by John Hawkins | January 12, 2012 7:04 am
All across the world people saw Saddam’s statue being pulled down in Firdos Square & the wild euphoria in the street that followed. In much of the Western world, this event is being compared to the fall of the Berlin Wall. But, according to the Western media, things looked different through Arab eyes. We’re being told that people all across the Middle East have been shocked and shamed by the quick fall of Iraq and are uncertain and concerned about American intentions. Well, as a hawkish, pro-Israel, Conservative who has a view similar to that of George Bush, Donald Rumsfeld & Paul Wolfowitz, I have a different perspective on this war and its aftermath and in the interest of mutual understanding, I’d like to share it.
To begin with, the people of Iraq have nothing to be ashamed of. Those who ran away or choose not to fight were not cowards, they were men who decided not to risk their lives fighting an army that was coming to liberate them from a cruel tyrant. If America were ever in the same situation, God forbid, most Americans would do the same thing. Fighting to defend your country is one thing, but spilling your blood for a monster like Saddam is quite another.
There are those who will tell you that the United States has come to Iraq to colonize the people and steal their oil. Nothing could be further from the truth. The United States is fighting a war on terrorism and we went to Iraq to remove a brutal dictator who we feared would arm terrorist groups with weapons of mass destruction. Once the fighting is over, America intends to help the Iraqi people become a Democracy. In the end, whether we succeed or not will largely depend on the Iraqi people, but we’re going to give it our best shot. By that, I mean that we’re going to involve the Iraqi people in the interim government and try to get them ready to take over in full as quickly as possible. We’re also going to provide security and humanitarian assistance as we pump the biggest influx of aid since the Marshall Project into Iraq. We’re no more going to be “colonizing them” & “stealing their resources” than we did in Germany, Japan, or South Korea.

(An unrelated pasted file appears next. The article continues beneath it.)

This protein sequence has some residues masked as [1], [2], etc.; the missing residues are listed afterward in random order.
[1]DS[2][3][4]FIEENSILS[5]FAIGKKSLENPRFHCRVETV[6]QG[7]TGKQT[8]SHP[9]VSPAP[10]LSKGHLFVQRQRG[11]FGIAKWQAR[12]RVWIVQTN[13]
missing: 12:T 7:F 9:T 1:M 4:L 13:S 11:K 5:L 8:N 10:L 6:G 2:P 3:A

But, while we’re helping the Iraqi people rebuild, the war on terrorism is going to continue. I know many people are wondering if that means Iran and Syria are “next”? The honest answer to that question is that they may be “next” if they continue to support and sponsor terrorist groups and build up their weapons of mass destruction. If they decide to discontinue those activities, they have nothing to fear from America, but if they persevere in travelling their present path, I suspect that in some form or fashion, they’re going to face a day of reckoning with the United States. That’s not because Americans love war or because we enjoy throwing our weight around, but because we’re determined to do everything we can to prevent another 9/11, especially one involving WMD.
Earlier in the editorial I mentioned that I was pro-Israel, but that doesn’t mean that I, or people who share my views, don’t support peace in the Middle East. I would be just as happy as I was two days ago watching that statue fall if there were real and lasting peace between the Palestinians and the Israelis — but notice that I said, “real and lasting peace.” Not a fake peace, that sees the Palestinians get their State while the terrorist attacks continue. Until there is a deal on the table that guarantees the Israelis their “peace” just as surely as it guarantees the “Palestinians” their State, there cannot be “real peace in the Middle-East”.
Nor will the people of the Middle East get the happiness and prosperity they deserve until the tinpot dictators in the region are replaced by duly elected representatives of the people. Not everyone shares that view. There are many people who think we should we support the status quo in the Middle East rather than nurturing Democracy, capitalism, and freedom where we find it. I could not disagree more. Saudis, Syrians, Iranians, and Egyptians deserve freedom every bit as much as Americans, South Koreans, Czechs, and the French. We know that if the Middle East becomes democratized, not every nation in the region will be friendly. But I’d take an “unfriendly” Democracy like Turkey over a “friendly” tyranny like Saudi Arabia or Kuwait any day of the week.
Last but not least, I’m sure that you’ve heard it said that America is engaged in a “war against Islam” or that Americans hate Muslims. Nothing could be further from the truth. No nation has come to the aid of Muslims more times in the last two decades than the United States. Not only have we sent more humanitarian aid to Muslims in need than any other nation, but in Kosovo, Bosnia, and Kuwait, Americans risked blood and treasure to protect Muslim lives as well. Moreover, George Bush has called Islam a “religion of peace” so many times it has almost become a clich’. Americans do not wish you ill. To the contrary, one day I, like most Americans, hope to see freedom spread and thrive in the Middle-East the same way that it did in Eastern Europe after the fall of the Soviet Union. That’s what we wish for the people of the Middle East and I thought someone should say so.
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